To Give Up Comptetition?
Hypothetical situation: You get KOed at a match and wake up in the emergency room. Because you've been out so long, they order up some CT scans to make sure you don't have a subdural hematomo (sp?). Good news is that there is no SH. Bad news is that you have a somewhat large fluid filled cist on you brain that is likely congenital and that you are just lucky that the guy who KOed you didn't hit you on the other sided of the head, because he might have ruptured the cist, which would have caused serious brain damage and likely death. The docs advise you against competing in any more full contact competitions and even advise that you consider not doing anynore hard contact training.
Six months later, a follow up CT shows the same reuslt and you get the same advice from the doctors. At this point, do you give up competing? Do you give up training hard contact? Would it make a difference if you were single, married, or married with kid(s)?
Just interested in what y'all would choose, as I've already made my choices.
Last edited by TEA; 12/30/2006 3:31am at .
nothing is worth being a vegetable. even if i was a world title holder id still quit and anyone who says they wouldnt isnt being brave or anything they are being stupid.
moot point anyway cos theres no way any self respecting doctor would let you fight in such a condition
and if you are gonna pose the question you can post your answer to it as well.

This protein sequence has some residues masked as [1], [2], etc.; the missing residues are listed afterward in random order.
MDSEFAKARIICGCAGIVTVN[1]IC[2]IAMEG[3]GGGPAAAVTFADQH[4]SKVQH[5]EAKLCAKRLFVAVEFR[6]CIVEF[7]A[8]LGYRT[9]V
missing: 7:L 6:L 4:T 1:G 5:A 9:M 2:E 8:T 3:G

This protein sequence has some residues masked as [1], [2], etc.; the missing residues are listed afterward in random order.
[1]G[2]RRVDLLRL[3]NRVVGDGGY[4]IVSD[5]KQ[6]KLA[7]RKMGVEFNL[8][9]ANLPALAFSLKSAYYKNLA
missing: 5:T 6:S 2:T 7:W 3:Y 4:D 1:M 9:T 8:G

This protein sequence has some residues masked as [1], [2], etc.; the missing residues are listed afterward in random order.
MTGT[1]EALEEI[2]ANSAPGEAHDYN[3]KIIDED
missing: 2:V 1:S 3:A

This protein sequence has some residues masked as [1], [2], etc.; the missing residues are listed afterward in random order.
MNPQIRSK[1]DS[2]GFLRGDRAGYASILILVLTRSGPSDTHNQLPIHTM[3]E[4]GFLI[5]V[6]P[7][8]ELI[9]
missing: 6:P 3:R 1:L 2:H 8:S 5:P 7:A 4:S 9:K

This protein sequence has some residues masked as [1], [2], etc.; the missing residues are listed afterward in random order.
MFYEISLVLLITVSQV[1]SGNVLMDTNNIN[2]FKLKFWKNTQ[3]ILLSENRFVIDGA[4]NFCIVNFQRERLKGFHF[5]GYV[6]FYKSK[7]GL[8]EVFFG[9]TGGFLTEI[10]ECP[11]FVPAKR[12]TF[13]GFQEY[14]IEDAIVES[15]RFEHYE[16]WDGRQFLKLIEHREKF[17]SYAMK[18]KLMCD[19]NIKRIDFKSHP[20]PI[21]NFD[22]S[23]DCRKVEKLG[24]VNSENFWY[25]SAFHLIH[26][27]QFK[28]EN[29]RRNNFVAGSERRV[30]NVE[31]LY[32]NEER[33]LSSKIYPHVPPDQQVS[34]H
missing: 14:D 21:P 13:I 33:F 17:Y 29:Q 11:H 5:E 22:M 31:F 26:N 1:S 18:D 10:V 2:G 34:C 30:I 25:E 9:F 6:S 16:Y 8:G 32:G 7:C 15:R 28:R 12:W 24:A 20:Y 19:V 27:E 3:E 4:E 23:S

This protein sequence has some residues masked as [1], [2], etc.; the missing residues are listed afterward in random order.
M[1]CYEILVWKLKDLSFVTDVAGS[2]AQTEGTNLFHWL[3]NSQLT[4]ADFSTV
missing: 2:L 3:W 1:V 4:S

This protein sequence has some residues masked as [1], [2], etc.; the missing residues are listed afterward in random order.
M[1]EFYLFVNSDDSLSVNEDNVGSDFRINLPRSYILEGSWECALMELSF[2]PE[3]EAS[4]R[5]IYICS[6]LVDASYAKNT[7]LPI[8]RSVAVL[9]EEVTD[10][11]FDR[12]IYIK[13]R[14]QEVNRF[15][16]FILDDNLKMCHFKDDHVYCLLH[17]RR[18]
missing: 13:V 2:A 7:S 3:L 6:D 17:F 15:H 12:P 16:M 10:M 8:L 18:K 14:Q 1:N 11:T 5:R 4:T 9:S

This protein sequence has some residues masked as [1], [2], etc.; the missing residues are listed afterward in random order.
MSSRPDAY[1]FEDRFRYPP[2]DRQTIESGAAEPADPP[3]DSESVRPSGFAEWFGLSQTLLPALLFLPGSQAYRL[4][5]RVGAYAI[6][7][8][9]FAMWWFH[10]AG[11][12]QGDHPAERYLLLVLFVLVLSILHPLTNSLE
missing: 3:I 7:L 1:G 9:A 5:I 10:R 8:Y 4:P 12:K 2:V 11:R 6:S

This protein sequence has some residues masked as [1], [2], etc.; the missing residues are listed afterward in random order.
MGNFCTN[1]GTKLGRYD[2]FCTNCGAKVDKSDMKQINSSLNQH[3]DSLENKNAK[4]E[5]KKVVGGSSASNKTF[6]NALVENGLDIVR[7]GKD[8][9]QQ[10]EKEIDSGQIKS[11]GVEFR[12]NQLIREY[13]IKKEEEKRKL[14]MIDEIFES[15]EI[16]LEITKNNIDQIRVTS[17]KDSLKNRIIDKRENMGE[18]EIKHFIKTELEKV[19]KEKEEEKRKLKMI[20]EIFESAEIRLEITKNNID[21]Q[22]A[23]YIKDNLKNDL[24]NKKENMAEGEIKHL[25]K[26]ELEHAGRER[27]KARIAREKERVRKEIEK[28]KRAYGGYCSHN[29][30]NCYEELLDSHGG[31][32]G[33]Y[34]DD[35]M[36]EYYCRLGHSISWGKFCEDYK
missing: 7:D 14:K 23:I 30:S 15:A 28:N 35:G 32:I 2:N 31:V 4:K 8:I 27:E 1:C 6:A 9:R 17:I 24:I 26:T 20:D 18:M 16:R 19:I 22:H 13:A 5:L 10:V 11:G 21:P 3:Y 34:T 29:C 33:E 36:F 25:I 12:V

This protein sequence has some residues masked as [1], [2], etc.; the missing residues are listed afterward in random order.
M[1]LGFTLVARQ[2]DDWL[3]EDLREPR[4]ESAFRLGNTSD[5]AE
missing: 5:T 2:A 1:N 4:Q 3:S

Interesting points. How about training with hard contact? I'll wait a bit for more input before I elablorate on my own decisions.
There's no surgical or semi-surgical options? Could you still grapple?
elective surgery = no insurance coverage
Originally Posted by JohnnyCache
id have to know a lot more about whats wrong with me and what a doctor had to say on the subject.
Originally Posted by TEA
"If you get hit hard in the head at just the right angle, that thing is going to burst and if you don't get immediate medical attention, you will die. Even if you get immediate medical attention, you'll have serious brain damage to your frontal lobe, which effects higher brain functions." Thats about what I remember both docs saying.
Originally Posted by Alex
well its a no brainer then really. (badum tish)
im assuming this is no longer a hypothetical situation if thats what your doctors have said to you and i have to ask, what possible reasons would you have to continue training with something like that wrong? personally i think thats incredibly selfish. think of what happens to your buddy in training who accidentally slams you the wrong way or hits you in the wrong spots and kills you. can you imagine how much that would **** someone up?
Last edited by alex; 12/30/2006 4:09am at .
Originally Posted by Alex
I'd stop training, and spend the extra time with family.
Which is...er...exactly what I'm doing.
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